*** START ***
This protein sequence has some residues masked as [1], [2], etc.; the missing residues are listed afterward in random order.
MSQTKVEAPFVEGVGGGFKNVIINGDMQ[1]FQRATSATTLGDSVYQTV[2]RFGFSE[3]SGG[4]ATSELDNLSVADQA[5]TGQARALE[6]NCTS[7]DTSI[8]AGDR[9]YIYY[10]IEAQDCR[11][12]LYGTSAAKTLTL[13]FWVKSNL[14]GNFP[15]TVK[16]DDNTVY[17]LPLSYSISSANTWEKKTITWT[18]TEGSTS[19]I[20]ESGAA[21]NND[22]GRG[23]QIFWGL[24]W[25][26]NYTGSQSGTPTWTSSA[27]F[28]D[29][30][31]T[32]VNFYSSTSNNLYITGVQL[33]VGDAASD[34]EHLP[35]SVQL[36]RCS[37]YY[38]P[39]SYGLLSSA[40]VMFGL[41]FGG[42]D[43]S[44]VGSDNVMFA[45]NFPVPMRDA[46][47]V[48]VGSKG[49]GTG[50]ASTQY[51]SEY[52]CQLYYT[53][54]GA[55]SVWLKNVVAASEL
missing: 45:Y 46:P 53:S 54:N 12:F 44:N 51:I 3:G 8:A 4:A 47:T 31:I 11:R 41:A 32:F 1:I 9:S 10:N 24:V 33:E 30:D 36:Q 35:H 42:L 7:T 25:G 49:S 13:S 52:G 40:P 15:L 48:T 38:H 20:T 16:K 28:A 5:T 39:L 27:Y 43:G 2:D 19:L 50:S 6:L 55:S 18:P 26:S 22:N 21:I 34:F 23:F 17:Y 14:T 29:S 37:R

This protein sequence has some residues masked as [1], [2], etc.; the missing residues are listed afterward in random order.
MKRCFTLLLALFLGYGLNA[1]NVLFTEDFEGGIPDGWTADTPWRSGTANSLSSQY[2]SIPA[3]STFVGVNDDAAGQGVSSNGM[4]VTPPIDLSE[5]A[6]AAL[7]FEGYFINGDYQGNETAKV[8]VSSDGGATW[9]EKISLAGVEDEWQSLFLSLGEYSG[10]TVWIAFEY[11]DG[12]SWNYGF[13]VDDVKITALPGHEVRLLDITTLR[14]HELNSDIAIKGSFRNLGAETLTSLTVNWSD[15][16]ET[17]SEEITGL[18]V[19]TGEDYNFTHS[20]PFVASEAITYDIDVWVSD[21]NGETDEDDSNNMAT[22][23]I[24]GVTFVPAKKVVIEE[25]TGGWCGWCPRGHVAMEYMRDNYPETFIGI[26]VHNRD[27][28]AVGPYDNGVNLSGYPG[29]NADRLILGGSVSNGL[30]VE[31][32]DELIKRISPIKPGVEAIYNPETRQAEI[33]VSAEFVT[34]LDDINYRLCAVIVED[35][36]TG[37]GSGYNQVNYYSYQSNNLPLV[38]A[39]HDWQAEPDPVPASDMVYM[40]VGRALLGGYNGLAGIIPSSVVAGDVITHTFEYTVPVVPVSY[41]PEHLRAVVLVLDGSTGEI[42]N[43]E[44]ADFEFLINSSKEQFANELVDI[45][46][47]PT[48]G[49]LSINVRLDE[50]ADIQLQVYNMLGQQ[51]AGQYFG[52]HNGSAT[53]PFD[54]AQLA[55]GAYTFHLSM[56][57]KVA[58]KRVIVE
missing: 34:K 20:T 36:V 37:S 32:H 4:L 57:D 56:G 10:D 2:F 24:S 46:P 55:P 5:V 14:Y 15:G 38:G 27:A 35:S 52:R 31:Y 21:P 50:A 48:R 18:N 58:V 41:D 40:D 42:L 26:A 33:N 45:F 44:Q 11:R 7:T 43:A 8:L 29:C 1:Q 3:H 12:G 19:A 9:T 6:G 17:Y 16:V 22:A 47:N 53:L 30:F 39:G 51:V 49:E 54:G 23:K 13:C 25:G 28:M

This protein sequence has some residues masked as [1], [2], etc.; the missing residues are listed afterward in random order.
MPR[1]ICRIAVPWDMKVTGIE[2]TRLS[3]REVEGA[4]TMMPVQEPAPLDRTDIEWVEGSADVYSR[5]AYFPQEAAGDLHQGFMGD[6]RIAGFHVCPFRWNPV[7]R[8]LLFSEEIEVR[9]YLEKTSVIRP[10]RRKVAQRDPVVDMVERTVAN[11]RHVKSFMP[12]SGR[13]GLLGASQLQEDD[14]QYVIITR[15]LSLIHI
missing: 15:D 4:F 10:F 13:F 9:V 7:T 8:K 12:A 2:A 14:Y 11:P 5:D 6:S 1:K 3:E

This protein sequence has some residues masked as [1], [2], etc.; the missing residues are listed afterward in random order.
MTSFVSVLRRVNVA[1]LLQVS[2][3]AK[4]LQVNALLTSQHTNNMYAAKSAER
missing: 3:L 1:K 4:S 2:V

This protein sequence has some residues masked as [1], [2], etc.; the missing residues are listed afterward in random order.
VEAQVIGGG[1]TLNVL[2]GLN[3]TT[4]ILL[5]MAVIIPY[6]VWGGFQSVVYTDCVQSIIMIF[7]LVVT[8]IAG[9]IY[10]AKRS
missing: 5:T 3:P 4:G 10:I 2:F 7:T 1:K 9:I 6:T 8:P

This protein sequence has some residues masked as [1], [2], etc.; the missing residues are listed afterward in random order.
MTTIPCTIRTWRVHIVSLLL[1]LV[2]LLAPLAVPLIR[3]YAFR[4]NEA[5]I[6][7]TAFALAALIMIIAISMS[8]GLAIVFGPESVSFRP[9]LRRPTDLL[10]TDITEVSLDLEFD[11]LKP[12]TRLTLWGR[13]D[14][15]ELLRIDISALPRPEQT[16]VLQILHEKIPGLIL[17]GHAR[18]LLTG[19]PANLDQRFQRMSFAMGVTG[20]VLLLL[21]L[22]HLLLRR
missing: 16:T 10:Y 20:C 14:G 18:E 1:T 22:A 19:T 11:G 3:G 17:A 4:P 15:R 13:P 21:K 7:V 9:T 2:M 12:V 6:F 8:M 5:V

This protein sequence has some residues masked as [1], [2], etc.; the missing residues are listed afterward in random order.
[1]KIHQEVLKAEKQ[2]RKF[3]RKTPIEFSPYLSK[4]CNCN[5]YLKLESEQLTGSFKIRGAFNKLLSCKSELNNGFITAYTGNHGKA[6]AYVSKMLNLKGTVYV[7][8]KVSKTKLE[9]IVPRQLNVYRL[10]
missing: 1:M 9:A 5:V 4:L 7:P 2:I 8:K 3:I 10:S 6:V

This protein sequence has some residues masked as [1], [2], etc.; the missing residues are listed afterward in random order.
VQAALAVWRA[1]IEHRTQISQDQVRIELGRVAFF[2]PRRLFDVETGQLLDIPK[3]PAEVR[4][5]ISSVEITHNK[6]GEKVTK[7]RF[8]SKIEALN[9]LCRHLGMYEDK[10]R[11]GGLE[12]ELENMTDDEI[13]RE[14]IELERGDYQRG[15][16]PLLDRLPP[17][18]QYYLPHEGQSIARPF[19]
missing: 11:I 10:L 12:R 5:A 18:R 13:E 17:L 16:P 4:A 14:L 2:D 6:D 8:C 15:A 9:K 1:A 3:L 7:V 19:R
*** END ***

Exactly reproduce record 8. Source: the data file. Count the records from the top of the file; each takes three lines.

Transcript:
This protein sequence has some residues masked as [1], [2], etc.; the missing residues are listed afterward in random order.
VQAALAVWRA[1]IEHRTQISQDQVRIELGRVAFF[2]PRRLFDVETGQLLDIPK[3]PAEVR[4][5]ISSVEITHNK[6]GEKVTK[7]RF[8]SKIEALN[9]LCRHLGMYEDK[10]R[11]GGLE[12]ELENMTDDEI[13]RE[14]IELERGDYQRG[15][16]PLLDRLPP[17][18]QYYLPHEGQSIARPF[19]
missing: 11:I 10:L 12:R 5:A 18:R 13:E 17:L 16:P 4:A 14:L 2:D 6:D 8:C 15:A 9:K 1:A 3:L 7:V 19:R